Colorado's famous peaches, sweet corn, chiles and melons, as well as an abundance of other specialty crops, will benefit from grants totaling more than $745,000 through the Colorado Department of Agriculture's 2019 Specialty Crops Program.
Specialty crops include fruits and vegetables, tree nuts, dried fruits, horticulture, nursery and greenhouse production, and sod. Every state receives funds from the U.S. Department of Agriculture's Specialty Crop Block Grant Program, with the aim of enhancing the competitiveness of specialty crops.
"We are especially pleased to be funding four iconic crops this year, as well as sod and greenhouse growing, which are a huge share of our specialty crop market," said Glenda Mostek, grants specialist. "These grants will fund projects all over the state, from the Western Slope to the Arkansas and San Luis valleys, and benefit many of our farmers."
The Colorado Cider Guild received its first-ever grant this year.
"We are excited to receive a specialty crop grant to further the cooperative relationship between current and future apple growers and dedicated Colorado cider producers," said Brad Page, the guild's president. "We look forward to seeing many cider apples grown in Colorado in the coming years."
Here is a full list of projects that will receive funding:
Colorado Cider Guild, Denver: $58,000 to conduct research for Colorado's apple growers to supply cider apples to the fast-growing Colorado hard cider market;
Colorado Department of Agriculture, Broomfield: $76,000 for development of a Colorado Pavilion at the Produce Marketing Association Fresh Summit Expo in 2020 to promote Colorado produce to 19,000 attendees from more than 60 countries;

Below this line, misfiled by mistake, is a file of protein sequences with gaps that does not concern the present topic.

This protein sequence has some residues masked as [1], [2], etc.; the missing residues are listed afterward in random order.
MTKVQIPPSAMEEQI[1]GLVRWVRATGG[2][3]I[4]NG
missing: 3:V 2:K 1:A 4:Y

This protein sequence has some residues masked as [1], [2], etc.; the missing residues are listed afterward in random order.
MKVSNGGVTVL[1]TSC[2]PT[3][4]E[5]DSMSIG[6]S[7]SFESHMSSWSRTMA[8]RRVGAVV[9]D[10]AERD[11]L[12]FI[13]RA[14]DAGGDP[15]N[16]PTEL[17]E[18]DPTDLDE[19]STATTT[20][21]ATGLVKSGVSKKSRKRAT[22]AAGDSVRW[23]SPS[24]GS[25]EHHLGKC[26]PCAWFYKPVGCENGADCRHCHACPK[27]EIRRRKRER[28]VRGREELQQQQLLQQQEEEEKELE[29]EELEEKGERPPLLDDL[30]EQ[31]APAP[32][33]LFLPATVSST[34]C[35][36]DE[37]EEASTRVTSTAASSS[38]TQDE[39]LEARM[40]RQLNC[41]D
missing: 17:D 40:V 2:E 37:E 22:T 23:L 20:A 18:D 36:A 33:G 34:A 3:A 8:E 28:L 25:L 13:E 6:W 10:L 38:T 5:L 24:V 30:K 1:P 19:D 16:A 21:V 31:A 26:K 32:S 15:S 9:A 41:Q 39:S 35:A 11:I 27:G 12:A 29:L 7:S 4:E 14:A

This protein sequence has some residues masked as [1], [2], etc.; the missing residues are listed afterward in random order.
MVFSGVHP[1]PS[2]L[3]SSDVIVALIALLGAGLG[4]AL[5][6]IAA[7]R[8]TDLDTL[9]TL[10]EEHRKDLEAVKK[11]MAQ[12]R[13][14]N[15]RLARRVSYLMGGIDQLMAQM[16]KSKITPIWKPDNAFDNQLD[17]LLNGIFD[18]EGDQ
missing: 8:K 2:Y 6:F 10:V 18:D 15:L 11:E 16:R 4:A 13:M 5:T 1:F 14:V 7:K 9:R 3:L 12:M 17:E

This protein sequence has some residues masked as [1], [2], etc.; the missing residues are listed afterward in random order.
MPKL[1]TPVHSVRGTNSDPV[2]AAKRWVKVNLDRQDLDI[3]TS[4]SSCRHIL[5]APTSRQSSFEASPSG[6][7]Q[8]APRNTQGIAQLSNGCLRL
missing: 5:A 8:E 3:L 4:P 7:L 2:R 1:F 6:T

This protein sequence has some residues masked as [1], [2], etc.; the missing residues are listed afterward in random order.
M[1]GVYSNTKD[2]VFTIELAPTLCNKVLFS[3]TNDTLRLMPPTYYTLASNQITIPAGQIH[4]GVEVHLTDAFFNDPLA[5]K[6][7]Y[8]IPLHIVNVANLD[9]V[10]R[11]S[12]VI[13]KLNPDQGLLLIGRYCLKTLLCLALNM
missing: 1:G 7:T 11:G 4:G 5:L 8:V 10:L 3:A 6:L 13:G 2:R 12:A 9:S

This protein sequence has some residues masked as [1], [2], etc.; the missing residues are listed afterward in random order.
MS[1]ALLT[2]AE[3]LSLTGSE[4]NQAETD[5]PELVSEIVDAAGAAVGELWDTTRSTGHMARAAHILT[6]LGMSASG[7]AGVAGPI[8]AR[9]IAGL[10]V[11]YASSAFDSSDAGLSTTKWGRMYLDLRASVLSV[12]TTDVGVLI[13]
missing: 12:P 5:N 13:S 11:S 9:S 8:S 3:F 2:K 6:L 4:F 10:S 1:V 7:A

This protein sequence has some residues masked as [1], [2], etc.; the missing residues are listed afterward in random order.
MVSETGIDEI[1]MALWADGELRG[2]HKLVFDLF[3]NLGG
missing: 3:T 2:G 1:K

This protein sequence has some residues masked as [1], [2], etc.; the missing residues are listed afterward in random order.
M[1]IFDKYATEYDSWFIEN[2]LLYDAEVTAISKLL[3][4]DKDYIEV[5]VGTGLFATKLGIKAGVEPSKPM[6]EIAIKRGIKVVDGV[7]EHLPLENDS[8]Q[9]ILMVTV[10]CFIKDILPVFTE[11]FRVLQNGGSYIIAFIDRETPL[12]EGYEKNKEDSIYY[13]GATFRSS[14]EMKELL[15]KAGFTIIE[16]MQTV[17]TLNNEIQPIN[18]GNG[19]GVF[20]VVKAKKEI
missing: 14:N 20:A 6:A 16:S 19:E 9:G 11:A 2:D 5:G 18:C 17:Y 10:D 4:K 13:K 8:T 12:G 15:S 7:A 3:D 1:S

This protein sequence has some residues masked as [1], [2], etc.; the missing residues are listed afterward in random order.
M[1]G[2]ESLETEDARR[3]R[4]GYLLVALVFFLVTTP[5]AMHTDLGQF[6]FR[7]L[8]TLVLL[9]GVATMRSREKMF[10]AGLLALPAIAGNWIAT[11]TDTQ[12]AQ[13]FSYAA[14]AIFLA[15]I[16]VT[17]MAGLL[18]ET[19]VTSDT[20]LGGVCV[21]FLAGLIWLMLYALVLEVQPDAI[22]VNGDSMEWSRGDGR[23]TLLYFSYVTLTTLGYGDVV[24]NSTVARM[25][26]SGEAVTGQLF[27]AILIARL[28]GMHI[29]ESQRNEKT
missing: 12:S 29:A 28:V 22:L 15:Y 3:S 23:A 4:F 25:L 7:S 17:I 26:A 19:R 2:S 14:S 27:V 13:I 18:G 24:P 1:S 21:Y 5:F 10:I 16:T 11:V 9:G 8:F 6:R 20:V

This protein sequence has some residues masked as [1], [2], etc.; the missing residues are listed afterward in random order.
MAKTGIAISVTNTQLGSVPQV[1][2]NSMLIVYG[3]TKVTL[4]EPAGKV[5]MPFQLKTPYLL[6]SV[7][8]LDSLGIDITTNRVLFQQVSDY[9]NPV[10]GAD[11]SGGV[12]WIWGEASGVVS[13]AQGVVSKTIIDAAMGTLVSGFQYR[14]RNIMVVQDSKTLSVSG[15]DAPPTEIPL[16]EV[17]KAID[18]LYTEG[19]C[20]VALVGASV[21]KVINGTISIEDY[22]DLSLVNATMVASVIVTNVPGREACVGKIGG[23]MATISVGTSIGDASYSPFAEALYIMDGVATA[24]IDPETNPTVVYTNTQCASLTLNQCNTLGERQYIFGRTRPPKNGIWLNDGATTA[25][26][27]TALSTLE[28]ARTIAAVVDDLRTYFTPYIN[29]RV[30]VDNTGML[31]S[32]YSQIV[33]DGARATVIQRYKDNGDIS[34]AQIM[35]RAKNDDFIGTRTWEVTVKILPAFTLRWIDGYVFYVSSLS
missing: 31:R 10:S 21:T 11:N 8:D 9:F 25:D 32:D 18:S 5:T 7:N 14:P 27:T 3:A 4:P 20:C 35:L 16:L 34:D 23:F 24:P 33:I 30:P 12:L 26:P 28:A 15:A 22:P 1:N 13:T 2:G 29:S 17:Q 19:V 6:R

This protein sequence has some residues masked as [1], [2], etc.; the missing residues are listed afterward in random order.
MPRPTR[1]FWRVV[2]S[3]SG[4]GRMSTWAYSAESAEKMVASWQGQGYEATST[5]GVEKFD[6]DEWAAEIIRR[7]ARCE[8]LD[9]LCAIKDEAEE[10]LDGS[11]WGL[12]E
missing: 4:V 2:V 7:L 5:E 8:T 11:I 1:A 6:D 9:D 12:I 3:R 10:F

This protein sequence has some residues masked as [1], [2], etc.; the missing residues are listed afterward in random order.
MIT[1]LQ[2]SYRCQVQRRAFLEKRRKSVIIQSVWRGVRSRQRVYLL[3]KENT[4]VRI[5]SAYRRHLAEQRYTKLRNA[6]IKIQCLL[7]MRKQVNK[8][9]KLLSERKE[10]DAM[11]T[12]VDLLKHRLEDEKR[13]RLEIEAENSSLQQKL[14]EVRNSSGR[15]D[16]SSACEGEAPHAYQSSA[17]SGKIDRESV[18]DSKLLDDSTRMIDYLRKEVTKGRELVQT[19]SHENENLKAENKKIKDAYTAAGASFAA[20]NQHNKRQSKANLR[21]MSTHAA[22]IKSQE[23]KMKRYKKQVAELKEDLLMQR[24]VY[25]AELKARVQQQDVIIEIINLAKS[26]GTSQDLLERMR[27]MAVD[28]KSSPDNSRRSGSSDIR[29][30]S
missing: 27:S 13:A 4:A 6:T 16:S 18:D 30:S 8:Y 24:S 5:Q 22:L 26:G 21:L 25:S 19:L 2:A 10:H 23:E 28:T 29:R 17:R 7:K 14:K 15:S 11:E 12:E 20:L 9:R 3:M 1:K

Colorado Fruit and Vegetable Growers Association, Eaton: $49,642 to increase sales of Colorado produce, help Colorado growers gain knowledge about business management tools and resources through conferences; and to help Colorado growers enhance their produce safety programs;
Colorado Potato Administrative Committee, Monte Vista: $33,148 to determine the effect of crop rotations on soil-borne pathogens on potato farms;
Guidestone Farm to School, Salida: $18,000 to increase production of specialty crops at high altitude, increase farm-to-school produce and local produce availability, and educate students and adults about growing food at high altitude;
Rocky Mountain Sod Growers, Mead: $30,000 to educate the public about the benefits of sod to the environment and water conservation;
San Luis Valley Local Foods Coalition, Alamosa: $22,500 to increase cooperative distribution and market access for remote specialty crop producers in southern Colorado;
Colorado State University, Fort Collins: $53,897 to develop sustainable orchard management strategies that improve the economic aspects of peach tree fruit production in Western Colorado;
Colorado State University, Fort Collins: $98,373 to document the costs and returns of current treatment strategies for Cytospora canker management in Colorado peach orchards and develop an economic threshold for those strategies;
Colorado State University, Fort Collins: $37,647 to identify integrated pest management practices to control codling moth in Colorado organic apple production;
Colorado State University, Fort Collins (in cooperation with Leprino Foods): $59,075 to evaluate lactobionate (whey) from cheese-making as a soil health amendment to enhance chile pepper production;
Colorado State University, Fort Collins: $36,847 to identify integrated pest management methodologies for the control of seed-corn maggot in organic Colorado sweet corn;
Colorado State University, Fort Collins: $77,762 to oversee and conduct research and supply technical support and outreach to provide Colorado specialty crop producers with science-based information to stimulate innovation, competitiveness, and success. This project pays part of the salary of the CSU specialty crops coordinator and convenes grant recipients to share information and learn from each other;
Colorado State University, Fort Collins: $37,858 to improve Colorado native plant finishing protocols for the horticultural industry;
Colorado State University, Fort Collins: $56,748 to define the characteristics of Rocky Ford melons and identify which varieties are most suitable for the Rocky Ford growing area and have the best storage characteristics.